To place the rise of Freud in context, in his book Allers describes some of the cultural and intellectual atmosphere of late nineteenth century—what he terms the geistesgeschichtliche—saying that it “is unthinkable that Freud should not have been influenced by this intellectual atmosphere or should not have become acquainted with many of the ideas which were of interest to the circles in which he was moving”. After Freud graduated in 1882, he went to Paris in 1885 to study with Jean-Martin Charcot, who is often referred to as the founder of modern neurology. One can put the case that this period propelled Freud away from medicine and into psychology. In a recent paper in Neurology, Oliveira et al state of Freud:
He was deeply impressed by Charcot’s teachings, and this period proved instrumental in the shift in his interest from general neurology to the study of hysteria, hypnosis, and other psychological issues. 
If Paris had a major influence, Vienna had an overwhelming one, with its feverish excitement and exchange of ideas at the turn of the twentieth century. This was a city, recalls Allers, where the physician Billroth was a friend of the musician Brahms, where newspapers reported intellectual and artistic news, where a new book by a famous author, however difficult, was expected to be known and discussed. 
It was a time “when to have read Schopenhauer was considered necessary for everyone who aspired to the name of a cultured person”—so much so, that society women carried a volume of Schopenhauer to peruse while their hair was done. Religion, while viewed as a need of the masses, was not always despised, as there was an anthropological and cultural interest in religious issues. Physics was extolled “as if it were a new faith”, and along with the passion for analysing parts of the natural world, a desire arose for explanations that emphasised its continuities. Thus, Allers says, the theory of evolution was simply the result of applying the idea of continuity to the varieties of living organisms, and he adds, “one may look in the same manner also on psychoanalysis”. While scientists examined discrete phenomena, there was an unfulfilled yearning for a total explanation of the mind, which would overcome disparateness, elementism and analysis.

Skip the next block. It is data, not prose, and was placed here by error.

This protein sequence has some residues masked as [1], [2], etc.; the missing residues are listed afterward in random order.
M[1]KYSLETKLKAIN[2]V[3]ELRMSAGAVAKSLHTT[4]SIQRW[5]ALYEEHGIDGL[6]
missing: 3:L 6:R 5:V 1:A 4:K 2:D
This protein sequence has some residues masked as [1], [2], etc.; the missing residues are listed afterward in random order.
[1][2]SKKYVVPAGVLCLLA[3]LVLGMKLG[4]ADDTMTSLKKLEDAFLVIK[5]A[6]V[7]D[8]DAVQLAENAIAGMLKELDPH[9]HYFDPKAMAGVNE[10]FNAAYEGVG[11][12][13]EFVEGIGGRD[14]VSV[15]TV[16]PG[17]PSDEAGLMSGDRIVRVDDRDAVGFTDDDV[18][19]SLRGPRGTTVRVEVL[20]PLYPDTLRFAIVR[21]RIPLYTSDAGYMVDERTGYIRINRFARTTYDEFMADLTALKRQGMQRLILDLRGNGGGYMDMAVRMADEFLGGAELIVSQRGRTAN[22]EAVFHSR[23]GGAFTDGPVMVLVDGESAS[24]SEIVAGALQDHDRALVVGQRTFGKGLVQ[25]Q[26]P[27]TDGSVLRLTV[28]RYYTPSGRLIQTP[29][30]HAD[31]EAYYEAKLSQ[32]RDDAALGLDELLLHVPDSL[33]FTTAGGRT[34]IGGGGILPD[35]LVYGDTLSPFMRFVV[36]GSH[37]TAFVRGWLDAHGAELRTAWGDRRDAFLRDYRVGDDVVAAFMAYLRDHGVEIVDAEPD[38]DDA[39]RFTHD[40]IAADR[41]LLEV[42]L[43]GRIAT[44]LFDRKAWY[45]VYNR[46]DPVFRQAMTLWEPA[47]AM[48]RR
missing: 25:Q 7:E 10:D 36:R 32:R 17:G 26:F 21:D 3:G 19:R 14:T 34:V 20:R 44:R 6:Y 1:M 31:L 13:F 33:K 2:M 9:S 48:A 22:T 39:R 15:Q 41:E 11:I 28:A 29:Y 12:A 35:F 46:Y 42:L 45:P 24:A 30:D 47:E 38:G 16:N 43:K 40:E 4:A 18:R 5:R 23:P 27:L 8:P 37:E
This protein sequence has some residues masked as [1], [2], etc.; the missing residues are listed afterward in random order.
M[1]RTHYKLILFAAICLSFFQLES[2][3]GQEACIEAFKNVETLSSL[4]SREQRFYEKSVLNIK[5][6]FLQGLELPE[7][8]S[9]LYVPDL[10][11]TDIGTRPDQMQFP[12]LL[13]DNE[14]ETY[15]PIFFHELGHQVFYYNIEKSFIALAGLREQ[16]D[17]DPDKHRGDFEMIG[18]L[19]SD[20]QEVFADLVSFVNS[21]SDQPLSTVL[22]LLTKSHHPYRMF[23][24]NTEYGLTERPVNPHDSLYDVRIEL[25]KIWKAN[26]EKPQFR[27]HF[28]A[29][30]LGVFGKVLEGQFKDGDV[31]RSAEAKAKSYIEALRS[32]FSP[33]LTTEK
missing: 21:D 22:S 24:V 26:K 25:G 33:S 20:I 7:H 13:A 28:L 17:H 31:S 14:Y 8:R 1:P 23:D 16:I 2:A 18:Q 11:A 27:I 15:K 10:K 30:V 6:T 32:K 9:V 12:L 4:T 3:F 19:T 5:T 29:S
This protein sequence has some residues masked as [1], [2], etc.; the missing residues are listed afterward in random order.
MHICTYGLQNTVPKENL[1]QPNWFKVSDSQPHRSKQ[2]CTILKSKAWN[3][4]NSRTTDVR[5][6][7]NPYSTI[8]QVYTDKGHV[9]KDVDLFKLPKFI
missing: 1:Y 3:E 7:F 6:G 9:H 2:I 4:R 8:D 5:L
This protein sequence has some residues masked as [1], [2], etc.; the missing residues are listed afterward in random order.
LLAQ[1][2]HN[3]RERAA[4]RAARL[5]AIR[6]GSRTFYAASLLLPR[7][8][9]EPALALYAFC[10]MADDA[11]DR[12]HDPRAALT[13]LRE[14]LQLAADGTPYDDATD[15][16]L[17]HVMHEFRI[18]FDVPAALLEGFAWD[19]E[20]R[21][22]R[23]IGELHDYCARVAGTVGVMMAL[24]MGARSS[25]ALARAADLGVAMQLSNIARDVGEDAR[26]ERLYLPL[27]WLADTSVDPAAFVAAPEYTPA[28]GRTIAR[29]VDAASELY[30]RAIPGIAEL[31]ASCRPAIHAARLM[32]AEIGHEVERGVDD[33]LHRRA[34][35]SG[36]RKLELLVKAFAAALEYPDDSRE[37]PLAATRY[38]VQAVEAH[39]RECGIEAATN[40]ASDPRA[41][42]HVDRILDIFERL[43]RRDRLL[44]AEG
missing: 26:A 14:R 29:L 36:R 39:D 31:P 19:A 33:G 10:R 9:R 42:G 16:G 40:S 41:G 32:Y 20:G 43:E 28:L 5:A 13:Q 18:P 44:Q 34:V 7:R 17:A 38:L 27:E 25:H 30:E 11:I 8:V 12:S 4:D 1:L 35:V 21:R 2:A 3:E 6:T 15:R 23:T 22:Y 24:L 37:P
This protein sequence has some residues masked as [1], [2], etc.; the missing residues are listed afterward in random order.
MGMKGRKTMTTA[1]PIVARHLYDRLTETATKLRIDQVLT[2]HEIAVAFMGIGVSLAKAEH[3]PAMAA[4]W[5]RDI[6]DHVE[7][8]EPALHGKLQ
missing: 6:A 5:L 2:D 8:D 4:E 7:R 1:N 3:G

While Freud often seemed original, Allers insists that many of his ideas were restatements of major thinkers of the day. He states that Freud often uses terms which had been originally pointed to by the scientist-philosopher Johann Friedrich Herbart in the earlier nineteenth century, especially “repression” and “inhibition’, the notions of “ideas pushing upwards from the unconsciousness into consciousness” and of “quantities of energy and of the relation of emotional states to the forces at work in the mind”. Similarly, E.M. Thornton has more recently stated:
In 1914 the Polish psychologist Luise von Karpinska had pointed out the striking resemblance of Freud’s theories to those propagated seventy years before by Johann Freidrich Herbart … The system he taught was almost identical to that of Freud. He wrote of unconscious mental processes, of ideas being repressed from consciousness by opposing ideas and of the same kind of “forces” possessing specific quantities as had Freud.
Freud himself does not refer to Herbart, but Allers proposes that Freud would have heard of such ideas through several channels, through his colleague Breuer, and through contemporary psychiatrists. One of Freud’s most influential biographers, Ernest Jones, who always sought to present his subject as an original thinker, also refers to a school textbook used in Freud’s last year in the Gymnasium—Gustav Adolf Lindner’s Lehrbuch der empirischen Psychologie nach genetischer Methode—which Jones himself considers a compendium of the Herbartian psychology. It is difficult to put any case forward that Freud never encountered Herbart’s ideas, in fact quite the contrary, it is more likely that he absorbed them in the manner that many at the time did.